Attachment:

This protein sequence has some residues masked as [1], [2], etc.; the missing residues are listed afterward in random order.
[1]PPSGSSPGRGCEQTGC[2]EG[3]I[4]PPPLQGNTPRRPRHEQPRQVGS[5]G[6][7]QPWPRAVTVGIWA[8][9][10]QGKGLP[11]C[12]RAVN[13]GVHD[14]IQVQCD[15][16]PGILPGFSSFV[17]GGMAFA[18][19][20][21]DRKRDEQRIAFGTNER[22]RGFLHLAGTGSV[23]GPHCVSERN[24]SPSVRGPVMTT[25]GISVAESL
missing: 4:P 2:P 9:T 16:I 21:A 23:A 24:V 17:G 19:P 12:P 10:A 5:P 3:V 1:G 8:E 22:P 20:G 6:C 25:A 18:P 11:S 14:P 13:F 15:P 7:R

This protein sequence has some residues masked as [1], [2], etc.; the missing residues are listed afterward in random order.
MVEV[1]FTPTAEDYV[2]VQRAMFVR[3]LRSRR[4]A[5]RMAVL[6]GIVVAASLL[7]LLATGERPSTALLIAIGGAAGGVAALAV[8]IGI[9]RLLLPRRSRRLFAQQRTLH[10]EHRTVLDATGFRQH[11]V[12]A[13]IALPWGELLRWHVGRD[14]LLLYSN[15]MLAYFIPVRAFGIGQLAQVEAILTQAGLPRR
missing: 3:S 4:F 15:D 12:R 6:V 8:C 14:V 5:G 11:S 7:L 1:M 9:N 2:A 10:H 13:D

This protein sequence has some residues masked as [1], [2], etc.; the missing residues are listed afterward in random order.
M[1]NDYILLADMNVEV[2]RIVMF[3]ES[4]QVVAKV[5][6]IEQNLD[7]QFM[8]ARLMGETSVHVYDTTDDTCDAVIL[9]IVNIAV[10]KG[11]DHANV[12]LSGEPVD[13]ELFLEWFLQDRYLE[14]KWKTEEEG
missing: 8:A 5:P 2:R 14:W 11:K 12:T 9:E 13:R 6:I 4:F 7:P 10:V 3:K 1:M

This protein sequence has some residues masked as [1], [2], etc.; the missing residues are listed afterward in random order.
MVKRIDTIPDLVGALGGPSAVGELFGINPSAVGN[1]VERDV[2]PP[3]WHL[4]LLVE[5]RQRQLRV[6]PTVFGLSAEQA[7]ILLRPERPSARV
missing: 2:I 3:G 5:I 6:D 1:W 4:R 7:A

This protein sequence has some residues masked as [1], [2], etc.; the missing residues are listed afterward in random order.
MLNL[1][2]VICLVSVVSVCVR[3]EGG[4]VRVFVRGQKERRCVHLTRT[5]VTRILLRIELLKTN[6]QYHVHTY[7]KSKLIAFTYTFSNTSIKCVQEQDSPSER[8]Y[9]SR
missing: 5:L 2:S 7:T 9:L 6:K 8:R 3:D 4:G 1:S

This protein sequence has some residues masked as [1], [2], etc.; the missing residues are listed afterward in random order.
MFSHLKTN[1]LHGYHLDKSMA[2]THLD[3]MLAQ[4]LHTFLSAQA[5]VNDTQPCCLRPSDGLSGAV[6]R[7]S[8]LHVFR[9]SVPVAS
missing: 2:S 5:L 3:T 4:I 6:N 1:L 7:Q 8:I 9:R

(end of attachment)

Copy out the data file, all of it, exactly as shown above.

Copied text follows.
This protein sequence has some residues masked as [1], [2], etc.; the missing residues are listed afterward in random order.
[1]PPSGSSPGRGCEQTGC[2]EG[3]I[4]PPPLQGNTPRRPRHEQPRQVGS[5]G[6][7]QPWPRAVTVGIWA[8][9][10]QGKGLP[11]C[12]RAVN[13]GVHD[14]IQVQCD[15][16]PGILPGFSSFV[17]GGMAFA[18][19][20][21]DRKRDEQRIAFGTNER[22]RGFLHLAGTGSV[23]GPHCVSERN[24]SPSVRGPVMTT[25]GISVAESL
missing: 4:P 2:P 9:T 16:I 21:A 23:A 24:V 17:G 19:P 12:P 10:A 5:P 3:V 1:G 8:E 22:P 20:G 6:C 25:A 18:P 11:S 14:P 13:F 15:P 7:R

This protein sequence has some residues masked as [1], [2], etc.; the missing residues are listed afterward in random order.
MVEV[1]FTPTAEDYV[2]VQRAMFVR[3]LRSRR[4]A[5]RMAVL[6]GIVVAASLL[7]LLATGERPSTALLIAIGGAAGGVAALAV[8]IGI[9]RLLLPRRSRRLFAQQRTLH[10]EHRTVLDATGFRQH[11]V[12]A[13]IALPWGELLRWHVGRD[14]LLLYSN[15]MLAYFIPVRAFGIGQLAQVEAILTQAGLPRR
missing: 3:S 4:F 15:D 12:R 6:V 8:C 14:V 5:G 11:S 7:L 1:M 9:N 2:A 10:H 13:D

This protein sequence has some residues masked as [1], [2], etc.; the missing residues are listed afterward in random order.
M[1]NDYILLADMNVEV[2]RIVMF[3]ES[4]QVVAKV[5][6]IEQNLD[7]QFM[8]ARLMGETSVHVYDTTDDTCDAVIL[9]IVNIAV[10]KG[11]DHANV[12]LSGEPVD[13]ELFLEWFLQDRYLE[14]KWKTEEEG
missing: 8:A 5:P 2:R 14:W 11:K 12:T 9:E 13:R 6:I 4:F 7:P 10:V 3:K 1:M

This protein sequence has some residues masked as [1], [2], etc.; the missing residues are listed afterward in random order.
MVKRIDTIPDLVGALGGPSAVGELFGINPSAVGN[1]VERDV[2]PP[3]WHL[4]LLVE[5]RQRQLRV[6]PTVFGLSAEQA[7]ILLRPERPSARV
missing: 2:I 3:G 5:I 6:D 1:W 4:R 7:A

This protein sequence has some residues masked as [1], [2], etc.; the missing residues are listed afterward in random order.
MLNL[1][2]VICLVSVVSVCVR[3]EGG[4]VRVFVRGQKERRCVHLTRT[5]VTRILLRIELLKTN[6]QYHVHTY[7]KSKLIAFTYTFSNTSIKCVQEQDSPSER[8]Y[9]SR
missing: 5:L 2:S 7:T 9:L 6:K 8:R 3:D 4:G 1:S

This protein sequence has some residues masked as [1], [2], etc.; the missing residues are listed afterward in random order.
MFSHLKTN[1]LHGYHLDKSMA[2]THLD[3]MLAQ[4]LHTFLSAQA[5]VNDTQPCCLRPSDGLSGAV[6]R[7]S[8]LHVFR[9]SVPVAS
missing: 2:S 5:L 3:T 4:I 6:N 1:L 7:Q 8:I 9:R